Lately, my life’s music has been more like jazz rather than pop, classical or whatever. If you know anything about jazz, it’s all spontaneous, random chords thrown here and there, things mismatched, random solo outbursts between instruments, piano plunking away…I would love it if my story and life was a complete classical symphony. But lately, it’s a half-written, unfinished symphony. The musical lines are twisted, tangled and unresolved. My eraser is my biggest friend as I’m constantly rewriting chords and phrases. I cannot predict things and there are too many unknowns. Jazz is known for its improvisation and the performer’s own interpretation. Right now, I’m doing a lot of improving and figuring things out as I go. Many phrases and chords are unsettled. Movement One in this symphony still has yet to get a finishing cadence, unlike the last page of a finished book. I may never get that perfect cadence of my symphony, so I may just have to learn to love jazz and accept the unfinished cadences and chords. Life is confusing, messy, and full of unknowns. But, lately, I’m learning there’s nothing wrong with that and having an unfinished symphony.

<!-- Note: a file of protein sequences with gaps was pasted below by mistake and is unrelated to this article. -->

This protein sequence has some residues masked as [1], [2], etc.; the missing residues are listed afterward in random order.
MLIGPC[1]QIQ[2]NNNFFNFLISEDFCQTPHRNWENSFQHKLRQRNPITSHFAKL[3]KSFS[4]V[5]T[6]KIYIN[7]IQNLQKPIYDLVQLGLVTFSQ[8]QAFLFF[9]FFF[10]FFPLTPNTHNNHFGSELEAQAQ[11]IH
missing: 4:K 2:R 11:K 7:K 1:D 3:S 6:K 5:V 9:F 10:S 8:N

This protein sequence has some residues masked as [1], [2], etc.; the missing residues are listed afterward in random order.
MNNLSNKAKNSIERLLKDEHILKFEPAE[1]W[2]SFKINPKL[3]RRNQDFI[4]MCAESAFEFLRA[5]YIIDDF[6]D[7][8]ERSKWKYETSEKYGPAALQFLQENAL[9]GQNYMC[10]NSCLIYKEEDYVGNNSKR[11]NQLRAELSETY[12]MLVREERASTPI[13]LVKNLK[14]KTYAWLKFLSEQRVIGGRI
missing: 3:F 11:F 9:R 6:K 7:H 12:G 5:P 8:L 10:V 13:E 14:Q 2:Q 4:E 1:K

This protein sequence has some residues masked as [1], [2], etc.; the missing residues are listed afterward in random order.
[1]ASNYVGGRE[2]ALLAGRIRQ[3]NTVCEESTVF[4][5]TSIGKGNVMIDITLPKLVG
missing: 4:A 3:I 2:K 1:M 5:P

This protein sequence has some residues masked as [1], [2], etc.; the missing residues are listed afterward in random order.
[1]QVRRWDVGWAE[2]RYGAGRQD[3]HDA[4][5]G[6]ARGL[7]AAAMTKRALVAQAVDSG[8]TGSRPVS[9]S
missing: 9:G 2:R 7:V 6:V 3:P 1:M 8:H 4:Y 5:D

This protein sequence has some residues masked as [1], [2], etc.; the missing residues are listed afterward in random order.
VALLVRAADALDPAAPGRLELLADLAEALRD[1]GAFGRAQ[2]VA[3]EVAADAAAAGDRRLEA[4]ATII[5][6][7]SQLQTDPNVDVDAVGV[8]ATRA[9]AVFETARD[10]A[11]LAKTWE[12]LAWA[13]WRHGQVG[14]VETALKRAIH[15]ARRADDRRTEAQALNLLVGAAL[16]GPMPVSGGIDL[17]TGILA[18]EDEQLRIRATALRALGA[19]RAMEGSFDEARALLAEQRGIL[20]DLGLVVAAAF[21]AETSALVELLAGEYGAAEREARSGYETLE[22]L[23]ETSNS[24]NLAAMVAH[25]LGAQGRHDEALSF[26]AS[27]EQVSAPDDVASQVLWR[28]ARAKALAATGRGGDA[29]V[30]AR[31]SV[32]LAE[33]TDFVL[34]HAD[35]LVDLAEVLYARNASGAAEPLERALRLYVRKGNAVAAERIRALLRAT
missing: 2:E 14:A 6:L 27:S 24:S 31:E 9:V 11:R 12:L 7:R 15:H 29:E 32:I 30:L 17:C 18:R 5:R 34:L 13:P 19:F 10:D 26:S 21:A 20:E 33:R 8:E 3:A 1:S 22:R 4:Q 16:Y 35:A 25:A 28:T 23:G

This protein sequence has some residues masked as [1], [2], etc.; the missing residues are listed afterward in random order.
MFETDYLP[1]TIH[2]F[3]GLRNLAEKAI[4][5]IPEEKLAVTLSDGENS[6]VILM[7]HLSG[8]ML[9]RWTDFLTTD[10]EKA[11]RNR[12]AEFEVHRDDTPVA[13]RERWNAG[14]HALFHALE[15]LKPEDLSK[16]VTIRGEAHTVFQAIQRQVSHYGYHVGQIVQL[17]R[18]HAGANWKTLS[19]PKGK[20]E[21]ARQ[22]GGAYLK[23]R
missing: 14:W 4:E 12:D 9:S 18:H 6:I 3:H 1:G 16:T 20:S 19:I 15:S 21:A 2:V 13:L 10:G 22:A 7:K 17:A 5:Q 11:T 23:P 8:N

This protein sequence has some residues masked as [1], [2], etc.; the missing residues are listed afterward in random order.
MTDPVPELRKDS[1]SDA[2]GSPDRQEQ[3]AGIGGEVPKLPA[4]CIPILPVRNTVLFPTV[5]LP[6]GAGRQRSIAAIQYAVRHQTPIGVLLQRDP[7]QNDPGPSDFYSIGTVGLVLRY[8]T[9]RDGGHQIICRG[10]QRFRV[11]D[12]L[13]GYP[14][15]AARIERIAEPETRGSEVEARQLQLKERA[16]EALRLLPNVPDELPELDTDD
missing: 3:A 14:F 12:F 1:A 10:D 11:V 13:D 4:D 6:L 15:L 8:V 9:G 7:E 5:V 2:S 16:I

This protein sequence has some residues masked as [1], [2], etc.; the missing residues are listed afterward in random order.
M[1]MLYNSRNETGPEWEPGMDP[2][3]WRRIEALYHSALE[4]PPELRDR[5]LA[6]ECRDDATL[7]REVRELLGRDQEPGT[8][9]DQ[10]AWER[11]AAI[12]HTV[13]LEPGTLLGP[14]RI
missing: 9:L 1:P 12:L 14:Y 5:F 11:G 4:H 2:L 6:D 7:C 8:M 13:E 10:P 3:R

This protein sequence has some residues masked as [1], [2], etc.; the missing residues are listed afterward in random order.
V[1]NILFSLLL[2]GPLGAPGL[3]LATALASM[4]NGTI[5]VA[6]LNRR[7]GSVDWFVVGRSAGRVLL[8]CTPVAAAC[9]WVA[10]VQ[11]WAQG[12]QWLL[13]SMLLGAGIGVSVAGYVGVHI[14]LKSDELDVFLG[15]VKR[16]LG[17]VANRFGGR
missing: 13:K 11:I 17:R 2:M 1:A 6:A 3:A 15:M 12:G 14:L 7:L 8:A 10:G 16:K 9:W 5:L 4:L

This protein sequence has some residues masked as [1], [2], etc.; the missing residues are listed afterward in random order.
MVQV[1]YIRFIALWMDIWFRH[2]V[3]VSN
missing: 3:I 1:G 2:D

Forgive me for being rather quiet on my blog.
I’m mentally trying to prepare myself for this surgery that’s right around the corner. I should be excited to get my implants. After all, I’ve been joking about it for the longest time. I am, but at the same point, I’m not.
I had my pre-op appointment bright and early this morning. It was at the hospital that I had my surgery at. I was excited while driving there, because this is one step closer to surgery, new fake boobs, and this all being behind me.
That moment when you walk into the hospital, check in with admissions, are taken to the third floor to the pre-op/surgical center, get taken back to a room while walking passed all the rooms I was once in, and smelling that familiar smell…all while trying not to cry, puke and run…
The last time I was on this floor was back in September when I was checking into the hospital and saying goodbye to me real boobs. There was something about being in the surgical wing, smelling that smell…